Mathematical Biology Laboratory Department of Biology, Kyushu University

Kenji Yoshida

NAME

Kenji Yoshida

Email: false_saffron[at]yahoo.co.jp
Please convert [at] to @ when you send an email.

CURRENT POSITION

Ph.D. candidate, Graduate School of Systems Life Sciences, Kyushu University

EDUCATION

  • B.S. Kyushu University, Japan, 2013 (Biology)

Yusuke Kakizoe

NAME

Yusuke Kakizoe

Email: yusuke.purple5[at]gmail.com
Please convert [at] to @ when you send an email.

CURRENT POSITION

Ph.D. candidate, Graduate School of Systems Life Sciences, Kyushu University
Japan Society for the Promotion of Science for Young Scientists, DC1

EDUCATION

  • B.S. Kyushu University, Japan, 2014 (Biology)
  • M.S. Kyushu University, Japan, 2016 (Mathematical Biology)

Shinsuke Satoi

NAME

Shinsuke Satoi

Email: ssatoi257n[at]gmail.com
Please convert [at] to @ when you send an email.

CURRENT POSITION

Ph.D. candidate, Graduate School of Systems Life Sciences, Kyushu University
Japan Society for the Promotion of Science for Young Scientists, DC1

EDUCATION

  • B.S. Kyushu University, Japan, 2014 (Biology)
  • M.S. Kyushu University, Japan, 2016 (Mathematical Biology)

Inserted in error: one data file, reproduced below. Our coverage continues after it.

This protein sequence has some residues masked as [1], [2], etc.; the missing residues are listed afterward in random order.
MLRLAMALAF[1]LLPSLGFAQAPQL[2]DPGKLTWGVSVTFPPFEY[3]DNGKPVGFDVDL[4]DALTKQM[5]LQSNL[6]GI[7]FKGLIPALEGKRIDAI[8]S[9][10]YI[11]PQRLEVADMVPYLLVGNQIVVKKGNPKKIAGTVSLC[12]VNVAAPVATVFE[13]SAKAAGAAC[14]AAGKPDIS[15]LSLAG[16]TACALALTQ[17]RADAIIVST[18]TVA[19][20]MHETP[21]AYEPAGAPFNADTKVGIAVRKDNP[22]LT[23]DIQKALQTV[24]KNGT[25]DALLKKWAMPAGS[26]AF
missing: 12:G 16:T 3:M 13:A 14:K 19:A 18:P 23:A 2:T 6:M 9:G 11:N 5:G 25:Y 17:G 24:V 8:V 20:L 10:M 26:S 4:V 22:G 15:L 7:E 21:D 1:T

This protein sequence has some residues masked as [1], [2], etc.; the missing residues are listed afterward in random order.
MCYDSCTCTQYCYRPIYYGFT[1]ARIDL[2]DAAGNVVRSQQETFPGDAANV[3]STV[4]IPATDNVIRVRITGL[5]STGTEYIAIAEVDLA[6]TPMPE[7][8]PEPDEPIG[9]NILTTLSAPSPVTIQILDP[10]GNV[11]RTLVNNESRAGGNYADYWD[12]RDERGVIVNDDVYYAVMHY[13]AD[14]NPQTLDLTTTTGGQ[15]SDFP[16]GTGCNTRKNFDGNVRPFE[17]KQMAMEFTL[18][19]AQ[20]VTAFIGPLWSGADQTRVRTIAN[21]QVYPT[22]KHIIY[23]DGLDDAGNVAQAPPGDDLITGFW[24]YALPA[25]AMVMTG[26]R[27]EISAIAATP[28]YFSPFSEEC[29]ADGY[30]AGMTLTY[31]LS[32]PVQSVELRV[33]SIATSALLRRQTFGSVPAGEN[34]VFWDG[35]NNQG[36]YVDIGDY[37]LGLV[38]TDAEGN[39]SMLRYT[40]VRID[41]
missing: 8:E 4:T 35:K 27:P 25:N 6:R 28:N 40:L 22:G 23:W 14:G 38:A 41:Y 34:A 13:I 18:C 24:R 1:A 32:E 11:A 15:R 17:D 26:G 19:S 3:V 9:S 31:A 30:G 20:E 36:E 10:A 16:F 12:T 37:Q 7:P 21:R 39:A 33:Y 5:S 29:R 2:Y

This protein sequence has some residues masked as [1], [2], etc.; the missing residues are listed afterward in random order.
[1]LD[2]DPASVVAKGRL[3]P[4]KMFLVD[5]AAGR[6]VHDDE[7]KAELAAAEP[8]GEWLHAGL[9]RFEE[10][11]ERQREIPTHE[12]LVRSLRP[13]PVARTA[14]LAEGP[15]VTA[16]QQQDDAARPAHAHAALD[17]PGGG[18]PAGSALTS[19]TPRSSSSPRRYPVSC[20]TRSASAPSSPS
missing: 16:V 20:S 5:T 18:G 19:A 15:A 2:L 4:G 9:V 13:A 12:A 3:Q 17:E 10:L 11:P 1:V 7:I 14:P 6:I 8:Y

RESEARCH INTERESTS

Leuckart’s Law states that among vertebrates, swifter animals should have larger eyes. A positive correlation between movement speed and eye size is a plausible hypothesis because faster-moving animals need to have a higher level of visual acuity to recognize food items and obstacles while they are still far away and because the ability of eyes to resolve images is known to increase with their size. A small number of empirical studies suggest that Leuckart’s Law is supported for mammals but rejected for birds. To better understand the conditions under which Leuckart’s Law holds, we conducted computer simulations of an animal moving on a plane that contains many food items as well as obstacles. The animal moves at a constant speed but changes its directional angle when it recognizes food items or obstacles. We examined the number of food items the animal consumed and the number of obstacles it collided with. Given a small cost of visual acuity, we obtained the optimal visual acuity, which depended on several parameters such as visible distance, visible angle, turning ability, movement speed, and densities of foods and obstacles in the field. Assuming that the animal’s visual acuity is close to the optimal value predicted by the model, Leuckart’s Law mostly holds when animals are in an environment with similar densities of food items and obstacles. The positive correlation between movement speed and visual distance was stronger with more obstacles and fewer food items. However, Leuckart’s Law may not hold if food is abundant, obstacles are rare, and collision damage is small.

Yusuke Ito

NAME

Yusuke Ito

Email: uks3tkwbft[at]gmail.com
Please convert [at] to @ when you send an email.

CURRENT POSITION

Ph.D. candidate, Graduate School of Systems Life Sciences, Kyushu University

EDUCATION

  • B.S. Kyushu University, Japan, 2016 (Biology)